The concept of grocery shopping has been turned on its head during the past two years. Shoppers have been relegated to the curb, where masked attendants load bags into trunks, and tabloid-laden checkout lines have been replaced by mobile shopping and home delivery, affording American shoppers more time and flexibility for their daily errands. This pandemic-spurred lull in in-store operations has spawned a new era of e-commerce, one that shows promising signs of continued growth.
Coresight Research predicts that online grocery sales will nearly double in 2022, while overall grocery sales are likely to decrease from 4.5% in 2021 to 3.3% in 2022. Despite this expected decline in profit, consumer spending at grocery stores is still above its pre-pandemic levels.
With fewer customers physically entering grocery stores, store managers have begun to re-evaluate the structure of their staff for daily operations, which has led to questions concerning how and who they hire. As shopping shifts toward a digital domain, so have sourcing, screening and extending job offers to grocery store workers.
Fewer in-store shoppers reduce instances of human interaction, which ostensibly means fewer staff members are needed. But stores still need associates to fill in where automation, apps and a mass exit of former workers have created gaps.
Grocery stores are hiring to replace workers who left their posts when the pandemic severely limited in-store shopping. Cashiers and other associates who performed customer-facing duties were suddenly thrust into an unsafe working environment and grew dissatisfied with low pay and poor benefits. Retailers reported a turnover rate of 58% in 2020, up from 40% in 2019, according to "The Food Retailing Industry Speaks 2021" report.
After this worker exodus, grocery stores were spread thin. With fewer hands on deck, they looked to technology to keep things running smoothly. This digital refocus also applied to hiring practices, ushering in the digital transformation of high-volume hiring.
Inside grocery stores, a digital transformation has been underway for years. Self-checkout and ordering kiosks have diverted human responsibilities to other areas of stores like logistics, and operational shifts that have carved out a path for new employment opportunities.
Despite the in-store shopping slowdown, e-commerce — an industry that relies heavily on technology — is trending upward. As such, it behooves grocery store hiring teams to match their hiring methods with the ways that they satisfy customers’ appetites for online shopping.
The digital transformation of high-volume hiring mirrors the changes happening inside brick-and-mortar grocery stores: Formerly hands-on and interactive tasks have been swept aside to make room for automation.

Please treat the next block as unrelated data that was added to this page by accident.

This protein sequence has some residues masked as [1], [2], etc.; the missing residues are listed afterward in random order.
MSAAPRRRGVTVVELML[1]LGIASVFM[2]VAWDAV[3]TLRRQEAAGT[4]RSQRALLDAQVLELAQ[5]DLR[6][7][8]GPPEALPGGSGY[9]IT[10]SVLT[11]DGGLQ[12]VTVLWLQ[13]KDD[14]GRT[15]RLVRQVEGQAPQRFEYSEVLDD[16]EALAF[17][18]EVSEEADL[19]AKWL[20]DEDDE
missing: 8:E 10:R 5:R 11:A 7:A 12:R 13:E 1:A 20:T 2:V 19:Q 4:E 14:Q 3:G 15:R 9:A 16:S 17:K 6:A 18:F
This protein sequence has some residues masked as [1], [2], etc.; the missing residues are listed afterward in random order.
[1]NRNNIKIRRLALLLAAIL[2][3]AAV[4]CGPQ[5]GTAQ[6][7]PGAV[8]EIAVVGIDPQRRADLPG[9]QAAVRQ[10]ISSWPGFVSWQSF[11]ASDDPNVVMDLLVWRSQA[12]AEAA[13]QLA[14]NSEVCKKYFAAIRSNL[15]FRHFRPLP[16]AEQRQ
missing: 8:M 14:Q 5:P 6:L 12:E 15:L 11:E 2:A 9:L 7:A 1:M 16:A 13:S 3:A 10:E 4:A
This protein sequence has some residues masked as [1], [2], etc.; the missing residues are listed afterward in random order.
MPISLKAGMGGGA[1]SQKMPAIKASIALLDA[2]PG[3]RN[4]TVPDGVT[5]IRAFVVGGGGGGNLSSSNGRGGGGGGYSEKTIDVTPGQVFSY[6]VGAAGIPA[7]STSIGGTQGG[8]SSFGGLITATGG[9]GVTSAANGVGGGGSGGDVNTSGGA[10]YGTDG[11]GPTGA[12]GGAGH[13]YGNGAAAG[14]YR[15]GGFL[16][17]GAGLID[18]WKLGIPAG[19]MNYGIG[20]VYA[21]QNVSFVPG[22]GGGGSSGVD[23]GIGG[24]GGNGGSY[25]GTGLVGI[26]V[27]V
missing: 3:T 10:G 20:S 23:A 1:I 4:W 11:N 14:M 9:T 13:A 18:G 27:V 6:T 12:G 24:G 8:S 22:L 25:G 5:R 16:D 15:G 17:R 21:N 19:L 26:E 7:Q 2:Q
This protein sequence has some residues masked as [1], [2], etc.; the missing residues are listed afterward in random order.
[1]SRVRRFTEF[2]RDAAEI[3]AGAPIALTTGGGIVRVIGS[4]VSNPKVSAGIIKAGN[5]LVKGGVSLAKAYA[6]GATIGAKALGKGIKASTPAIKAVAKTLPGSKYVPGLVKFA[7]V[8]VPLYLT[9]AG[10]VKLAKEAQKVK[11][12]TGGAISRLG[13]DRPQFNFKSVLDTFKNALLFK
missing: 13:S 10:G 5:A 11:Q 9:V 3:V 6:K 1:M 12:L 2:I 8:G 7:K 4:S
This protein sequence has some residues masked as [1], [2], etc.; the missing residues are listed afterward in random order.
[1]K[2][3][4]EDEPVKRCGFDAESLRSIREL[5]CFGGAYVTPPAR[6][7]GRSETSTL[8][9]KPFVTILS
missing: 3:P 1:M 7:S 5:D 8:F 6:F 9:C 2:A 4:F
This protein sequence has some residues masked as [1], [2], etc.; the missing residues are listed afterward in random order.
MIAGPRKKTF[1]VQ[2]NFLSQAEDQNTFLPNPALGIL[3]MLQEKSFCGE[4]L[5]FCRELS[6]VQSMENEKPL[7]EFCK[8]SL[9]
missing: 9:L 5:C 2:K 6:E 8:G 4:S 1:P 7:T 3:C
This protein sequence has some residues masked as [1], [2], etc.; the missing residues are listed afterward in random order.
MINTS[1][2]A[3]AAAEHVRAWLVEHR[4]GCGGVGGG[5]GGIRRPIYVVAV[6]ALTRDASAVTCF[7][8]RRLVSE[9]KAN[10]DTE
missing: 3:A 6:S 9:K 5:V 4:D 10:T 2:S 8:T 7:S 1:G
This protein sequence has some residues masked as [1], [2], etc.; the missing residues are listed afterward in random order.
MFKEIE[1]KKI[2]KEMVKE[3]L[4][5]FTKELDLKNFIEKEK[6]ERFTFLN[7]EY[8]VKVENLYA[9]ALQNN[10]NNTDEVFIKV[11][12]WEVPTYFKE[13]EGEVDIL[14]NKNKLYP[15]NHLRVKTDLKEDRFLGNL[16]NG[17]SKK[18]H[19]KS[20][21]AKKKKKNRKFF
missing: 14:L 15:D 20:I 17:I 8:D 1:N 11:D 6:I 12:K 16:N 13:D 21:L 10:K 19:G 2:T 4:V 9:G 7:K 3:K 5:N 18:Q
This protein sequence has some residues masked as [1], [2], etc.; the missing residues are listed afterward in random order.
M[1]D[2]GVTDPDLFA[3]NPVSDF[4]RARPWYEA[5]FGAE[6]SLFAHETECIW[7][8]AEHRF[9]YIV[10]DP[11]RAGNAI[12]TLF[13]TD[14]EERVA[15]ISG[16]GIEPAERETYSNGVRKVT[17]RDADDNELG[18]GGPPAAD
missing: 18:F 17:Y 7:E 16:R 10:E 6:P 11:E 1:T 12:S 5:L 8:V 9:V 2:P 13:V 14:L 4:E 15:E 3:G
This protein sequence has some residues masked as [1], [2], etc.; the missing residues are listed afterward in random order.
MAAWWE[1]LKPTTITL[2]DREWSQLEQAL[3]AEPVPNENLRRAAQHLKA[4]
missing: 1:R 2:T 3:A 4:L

Applying, interviewing and accepting (or extending) job offers are now easier and faster for both the candidate and the employer. In 2021, for example, nearly 70% of job applications were completed and submitted via a mobile device, and for gig-type jobs like delivery drivers, the figure reached 86%.
Most of today’s applicant-tracking systems offer applicants the opportunity to apply for jobs directly from their mobile phones, sometimes entirely through text messages. In the middle of an application, candidates might even be prompted to complete a video interview on the spot, or opt for automated scheduling to select another day and time that works best for a one-to-one video interview.
Tech also means more innovation within the workplace. Grocery store managers may redirect workers whose jobs have become obsolete to more skilled tasks, which can have a direct impact on sourcing talent. Talent acquisition teams may need to revisit their sourcing efforts to reach a more skilled talent pool, amend job descriptions by adding a higher pay range, and list benefits like on-the-job training. These actions will attract applicants who are seeking not just a job, but also a career path.
A new wave of grocery shopping is no longer on the horizon — it’s here. Walk-in/walk-out stores are popping up from high-end brands, while other supermarket giants are experimenting with features like “direct-to-fridge” delivery. Across the entire grocery industry, companies are striving to outpace their competitors and get their goods to consumers faster.
For example, grocery store job openings may soon require a greater knowledge of technology and might advertise paths to advancement that weren’t previously possible.
To lead the race, grocery stores have had to alter operations, which also means adjusting how they hire and who they hire. Applicants are looking for the fast track to job offers, and with the right applicant-tracking system, talent acquisition teams can cater to candidates who have the necessary skills for these new tech-savvy roles.
Although grocery stores may be losing talent in a time of dire need, they now have the chance to attract a workforce that is skilled, agile and ready to grow.
Fountain’s high-volume hiring platform empowers global enterprises to find the right people through smart, fast and seamless recruiting. Automated and customizable processes save time for recruitment teams, while end-to-end integrations facilitate seamless data flow and advanced analytics enable data-driven decisions that scale with hiring needs.